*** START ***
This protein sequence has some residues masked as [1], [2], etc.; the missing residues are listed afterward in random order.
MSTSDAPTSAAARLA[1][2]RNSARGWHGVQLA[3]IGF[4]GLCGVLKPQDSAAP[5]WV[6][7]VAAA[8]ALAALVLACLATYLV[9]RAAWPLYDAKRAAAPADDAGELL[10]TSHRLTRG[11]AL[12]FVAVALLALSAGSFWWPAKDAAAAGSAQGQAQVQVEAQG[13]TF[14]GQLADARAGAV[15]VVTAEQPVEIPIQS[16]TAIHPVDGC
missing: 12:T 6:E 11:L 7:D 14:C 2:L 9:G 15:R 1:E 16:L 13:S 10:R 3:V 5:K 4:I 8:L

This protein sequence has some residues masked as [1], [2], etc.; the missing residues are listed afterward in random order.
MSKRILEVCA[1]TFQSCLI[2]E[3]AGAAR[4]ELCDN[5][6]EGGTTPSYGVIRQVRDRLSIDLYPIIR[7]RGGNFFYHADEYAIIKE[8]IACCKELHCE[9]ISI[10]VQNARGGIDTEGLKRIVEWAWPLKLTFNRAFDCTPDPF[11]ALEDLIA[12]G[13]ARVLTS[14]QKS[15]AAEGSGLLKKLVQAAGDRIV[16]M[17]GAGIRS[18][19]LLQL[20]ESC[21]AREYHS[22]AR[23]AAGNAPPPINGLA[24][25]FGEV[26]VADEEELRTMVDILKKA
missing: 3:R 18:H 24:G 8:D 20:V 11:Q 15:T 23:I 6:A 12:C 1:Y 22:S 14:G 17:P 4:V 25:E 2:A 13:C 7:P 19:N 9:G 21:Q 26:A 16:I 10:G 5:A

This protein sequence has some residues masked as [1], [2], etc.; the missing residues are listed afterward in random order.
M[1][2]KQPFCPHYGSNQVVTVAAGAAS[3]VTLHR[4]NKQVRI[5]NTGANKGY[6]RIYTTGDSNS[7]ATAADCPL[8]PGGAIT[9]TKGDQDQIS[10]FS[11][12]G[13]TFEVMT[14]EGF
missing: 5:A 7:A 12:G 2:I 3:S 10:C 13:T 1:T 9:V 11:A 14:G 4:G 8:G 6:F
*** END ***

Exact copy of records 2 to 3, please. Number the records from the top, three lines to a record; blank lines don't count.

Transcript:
This protein sequence has some residues masked as [1], [2], etc.; the missing residues are listed afterward in random order.
MSKRILEVCA[1]TFQSCLI[2]E[3]AGAAR[4]ELCDN[5][6]EGGTTPSYGVIRQVRDRLSIDLYPIIR[7]RGGNFFYHADEYAIIKE[8]IACCKELHCE[9]ISI[10]VQNARGGIDTEGLKRIVEWAWPLKLTFNRAFDCTPDPF[11]ALEDLIA[12]G[13]ARVLTS[14]QKS[15]AAEGSGLLKKLVQAAGDRIV[16]M[17]GAGIRS[18][19]LLQL[20]ESC[21]AREYHS[22]AR[23]AAGNAPPPINGLA[24][25]FGEV[26]VADEEELRTMVDILKKA
missing: 3:R 18:H 24:G 8:D 20:V 11:Q 15:T 23:I 6:A 12:C 1:Y 22:S 14:G 17:P 4:V 25:E 2:A 13:C 7:P 19:N 9:G 21:Q 26:A 16:I 10:G 5:A

This protein sequence has some residues masked as [1], [2], etc.; the missing residues are listed afterward in random order.
M[1][2]KQPFCPHYGSNQVVTVAAGAAS[3]VTLHR[4]NKQVRI[5]NTGANKGY[6]RIYTTGDSNS[7]ATAADCPL[8]PGGAIT[9]TKGDQDQIS[10]FS[11][12]G[13]TFEVMT[14]EGF
missing: 5:A 7:A 12:G 2:I 3:S 10:C 13:T 1:T 9:V 11:A 14:G 4:G 8:G 6:F